The tale of two women panchayat leaders
By Savita Hiremath
ANEKAL: Ashwatthamma Narayana Reddy (52) and M Munirathnamma (51) are pictures in contrast. The former is from a dominant caste and a well-off family while the latter is a Dalit with a strip of land as a bare means of sustenance. Munirathnamma is an ardent practitioner of a radical sort of politics while Ashwatthamma is basically a social worker whose politics talks in terms of incremental change.
Similarities too abound. Both are empowered in their own way with years of experience in public sphere despite familial responsibilities. It's these common traits that counted when they grabbed the opportunity provided by reservation for women in panchayats.
Under Ashwatthamma's leadership (1994-2000), the annual earnings of Chandapur gram panchayat in Anekal taluk, Bangalore Urban, grew from Rs 4,998 to over Rs 11 lakh. She constructed a library, a primary health centre and anganawadis in all the six villages within the GP limits.
Her efforts won her the `Outstanding Woman Panchayat Leader' award last year. "Yes, yes. All this has been possible because I'm a woman. That makes me proud," she says.
In the neighbouring Attibele GP, Munirathnamma, a Dalit activist, was elected from a woman general ward last year. She has got the panchayat sink a borewell, eight drinking water taps. Under various schemes, she got two houses allotted to her constituents, one of them is Muslim.
Unlike her disinterested women colleagues, Munirathnamma carries a copy of Karnataka Panchayat Raj Act as she criss-crosses her segment and visits various power structures. "Officials can't browbeat me as I've grown up staging dharnas and demos. I won't rest until I'm given convincible explanations," she says, who has studied up to Standard VIII.
Both Ashwatthamma and Munirathnamma were active in public realm much before they became part of village politics. Having established Yashaswini Mahila Mandaligala Okkoota in 1989, Ashwatthamma has helped thousands of women become self-reliant. Munirathnamma was always an integral part of her organisation -- Praja Vimochana Chaluvali -- an offshoot of Dalit movement.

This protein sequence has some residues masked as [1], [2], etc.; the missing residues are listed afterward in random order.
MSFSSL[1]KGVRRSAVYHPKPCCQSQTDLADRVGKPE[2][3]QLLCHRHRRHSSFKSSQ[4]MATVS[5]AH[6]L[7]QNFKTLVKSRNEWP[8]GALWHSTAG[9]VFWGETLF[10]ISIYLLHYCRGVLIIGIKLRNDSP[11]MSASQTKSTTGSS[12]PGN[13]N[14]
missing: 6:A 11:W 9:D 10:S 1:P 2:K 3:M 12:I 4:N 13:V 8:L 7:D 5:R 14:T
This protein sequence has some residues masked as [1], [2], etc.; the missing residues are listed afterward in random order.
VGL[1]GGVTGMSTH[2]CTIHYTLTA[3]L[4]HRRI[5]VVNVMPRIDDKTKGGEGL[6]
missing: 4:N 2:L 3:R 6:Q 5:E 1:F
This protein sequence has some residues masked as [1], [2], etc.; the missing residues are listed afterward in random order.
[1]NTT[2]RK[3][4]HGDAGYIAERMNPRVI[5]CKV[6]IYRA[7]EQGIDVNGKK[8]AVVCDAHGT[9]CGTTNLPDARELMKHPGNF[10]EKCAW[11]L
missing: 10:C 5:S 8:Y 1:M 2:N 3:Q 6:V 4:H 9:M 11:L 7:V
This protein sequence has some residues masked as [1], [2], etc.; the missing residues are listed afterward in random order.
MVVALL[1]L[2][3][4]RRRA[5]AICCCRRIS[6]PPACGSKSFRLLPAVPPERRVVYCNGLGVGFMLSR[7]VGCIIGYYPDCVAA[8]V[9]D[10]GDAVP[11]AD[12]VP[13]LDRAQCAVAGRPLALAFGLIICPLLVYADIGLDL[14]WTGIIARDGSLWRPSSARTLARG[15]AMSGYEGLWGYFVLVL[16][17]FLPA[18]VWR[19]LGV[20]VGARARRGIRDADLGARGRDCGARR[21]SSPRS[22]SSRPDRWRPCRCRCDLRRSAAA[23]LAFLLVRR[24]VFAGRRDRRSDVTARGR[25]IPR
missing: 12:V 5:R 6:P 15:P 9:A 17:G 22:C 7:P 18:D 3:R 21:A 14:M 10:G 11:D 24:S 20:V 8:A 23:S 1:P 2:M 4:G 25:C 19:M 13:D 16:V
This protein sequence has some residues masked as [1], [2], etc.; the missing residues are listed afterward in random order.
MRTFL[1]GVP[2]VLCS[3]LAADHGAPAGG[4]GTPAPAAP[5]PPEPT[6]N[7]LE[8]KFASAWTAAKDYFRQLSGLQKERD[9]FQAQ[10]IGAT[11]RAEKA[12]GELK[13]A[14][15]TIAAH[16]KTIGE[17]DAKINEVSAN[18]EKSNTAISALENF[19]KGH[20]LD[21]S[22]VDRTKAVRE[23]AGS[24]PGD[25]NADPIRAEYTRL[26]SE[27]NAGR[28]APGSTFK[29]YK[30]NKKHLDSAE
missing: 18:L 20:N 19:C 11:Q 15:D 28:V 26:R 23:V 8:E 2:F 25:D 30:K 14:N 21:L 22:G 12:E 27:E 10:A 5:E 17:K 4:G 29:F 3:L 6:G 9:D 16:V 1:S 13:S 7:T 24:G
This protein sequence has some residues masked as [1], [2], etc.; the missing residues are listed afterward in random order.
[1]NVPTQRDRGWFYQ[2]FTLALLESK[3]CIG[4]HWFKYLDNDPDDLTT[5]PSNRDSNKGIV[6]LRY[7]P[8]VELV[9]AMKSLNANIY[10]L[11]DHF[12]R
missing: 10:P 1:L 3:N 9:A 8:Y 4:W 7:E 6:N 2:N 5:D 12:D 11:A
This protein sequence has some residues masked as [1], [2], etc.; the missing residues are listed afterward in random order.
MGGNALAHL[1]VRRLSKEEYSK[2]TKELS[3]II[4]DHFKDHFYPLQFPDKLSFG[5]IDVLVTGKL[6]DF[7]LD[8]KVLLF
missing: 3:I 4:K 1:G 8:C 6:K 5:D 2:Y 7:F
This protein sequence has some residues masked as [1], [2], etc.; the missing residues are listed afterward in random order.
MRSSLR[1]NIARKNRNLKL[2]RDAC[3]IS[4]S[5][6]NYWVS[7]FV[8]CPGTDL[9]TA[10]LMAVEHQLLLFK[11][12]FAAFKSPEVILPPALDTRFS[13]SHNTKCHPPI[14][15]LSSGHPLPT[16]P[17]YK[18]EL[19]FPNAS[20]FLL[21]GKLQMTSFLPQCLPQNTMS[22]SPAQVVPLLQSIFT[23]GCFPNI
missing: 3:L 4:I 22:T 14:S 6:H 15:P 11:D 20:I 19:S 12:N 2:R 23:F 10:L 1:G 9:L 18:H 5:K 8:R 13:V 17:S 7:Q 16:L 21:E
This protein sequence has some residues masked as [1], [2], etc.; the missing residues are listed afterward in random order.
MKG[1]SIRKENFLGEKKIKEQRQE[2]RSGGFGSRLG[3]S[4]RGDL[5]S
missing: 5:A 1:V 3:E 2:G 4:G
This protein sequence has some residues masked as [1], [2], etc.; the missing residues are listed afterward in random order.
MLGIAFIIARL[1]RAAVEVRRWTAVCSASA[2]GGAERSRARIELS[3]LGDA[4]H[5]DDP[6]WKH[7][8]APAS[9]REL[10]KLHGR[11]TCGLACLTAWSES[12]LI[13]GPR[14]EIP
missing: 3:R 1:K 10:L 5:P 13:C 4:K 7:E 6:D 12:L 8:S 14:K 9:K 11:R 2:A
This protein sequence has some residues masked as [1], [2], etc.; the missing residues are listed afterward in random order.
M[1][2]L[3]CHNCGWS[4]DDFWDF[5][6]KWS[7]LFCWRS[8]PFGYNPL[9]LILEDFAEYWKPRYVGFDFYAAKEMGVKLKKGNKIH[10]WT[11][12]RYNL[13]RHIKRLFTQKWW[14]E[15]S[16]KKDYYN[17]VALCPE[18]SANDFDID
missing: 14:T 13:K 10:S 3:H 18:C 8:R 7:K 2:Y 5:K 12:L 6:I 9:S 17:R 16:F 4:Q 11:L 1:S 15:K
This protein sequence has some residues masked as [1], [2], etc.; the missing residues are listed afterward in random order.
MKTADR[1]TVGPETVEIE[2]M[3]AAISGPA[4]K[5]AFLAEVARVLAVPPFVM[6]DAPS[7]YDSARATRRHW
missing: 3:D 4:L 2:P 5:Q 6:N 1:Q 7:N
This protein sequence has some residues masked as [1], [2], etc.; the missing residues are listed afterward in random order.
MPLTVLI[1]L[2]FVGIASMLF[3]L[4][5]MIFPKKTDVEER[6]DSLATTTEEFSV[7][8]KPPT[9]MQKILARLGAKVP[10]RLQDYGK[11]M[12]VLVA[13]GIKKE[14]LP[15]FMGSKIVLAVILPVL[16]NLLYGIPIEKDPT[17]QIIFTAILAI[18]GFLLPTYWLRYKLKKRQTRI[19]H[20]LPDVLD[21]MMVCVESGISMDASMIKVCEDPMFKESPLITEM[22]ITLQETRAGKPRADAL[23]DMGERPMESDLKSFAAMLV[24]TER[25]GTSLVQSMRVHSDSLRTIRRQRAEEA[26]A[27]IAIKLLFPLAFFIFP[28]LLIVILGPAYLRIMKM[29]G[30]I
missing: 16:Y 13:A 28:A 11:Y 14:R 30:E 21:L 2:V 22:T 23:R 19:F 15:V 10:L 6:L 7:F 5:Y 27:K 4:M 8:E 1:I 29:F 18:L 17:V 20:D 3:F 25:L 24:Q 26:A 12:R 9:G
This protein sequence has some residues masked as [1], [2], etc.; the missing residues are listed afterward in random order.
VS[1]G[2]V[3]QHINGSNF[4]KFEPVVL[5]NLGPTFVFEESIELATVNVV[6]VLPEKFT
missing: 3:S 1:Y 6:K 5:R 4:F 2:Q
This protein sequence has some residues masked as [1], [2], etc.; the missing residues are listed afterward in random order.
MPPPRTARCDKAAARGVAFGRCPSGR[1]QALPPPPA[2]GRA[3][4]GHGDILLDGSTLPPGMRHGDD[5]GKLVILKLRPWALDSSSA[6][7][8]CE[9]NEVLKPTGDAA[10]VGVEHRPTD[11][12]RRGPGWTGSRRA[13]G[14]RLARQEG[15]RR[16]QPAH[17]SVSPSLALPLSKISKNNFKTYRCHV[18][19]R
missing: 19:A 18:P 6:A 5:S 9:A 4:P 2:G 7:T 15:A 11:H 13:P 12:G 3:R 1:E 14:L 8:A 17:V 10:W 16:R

In early 90s, Munirathnamma was prevented by her family from contesting polls as they were not sure of her winning. With innate desire egging her on, she was unrelenting the next time. Confident, she didn't even bother visiting the polling stations during voting. Visit she did, only to sign her acceptance once she emerged victorious.
Whereas Ashwatthamma, initially a dummy candidate, refused to play to the gameplan of her relative who wanted her to withdraw so as to pitchfork his daughter. Elected unanimously to the presidentship reserved for women, she defied the relative who sought to control her. Ashwatthamma got down to brass tacks to streamline panchayat finances. She tried taking control of the village market, hitherto run by the taluk panchayat. It was then the turn of another relative to play spoilsport, but in vain. He even lodged a complaint with Lok Ayukta alleging bungling of funds. She fought back and proved her innocence.
"I'm thankful to them who tried to clip my wings. I wouldn't have done the work otherwise," says she, who guides and continues to be a source of inspiration to her successors.
Munirathnamma' energy and outspokenness have had many astonished. Whenever there is panchayat meeting, she wakes up at 3 am to cook for her family and sets out to work. The day ends with overseeing the night school for women. "Why 33 per cent? We want 50 per cent reservation for women. Women should rule from panchayats to Parliament."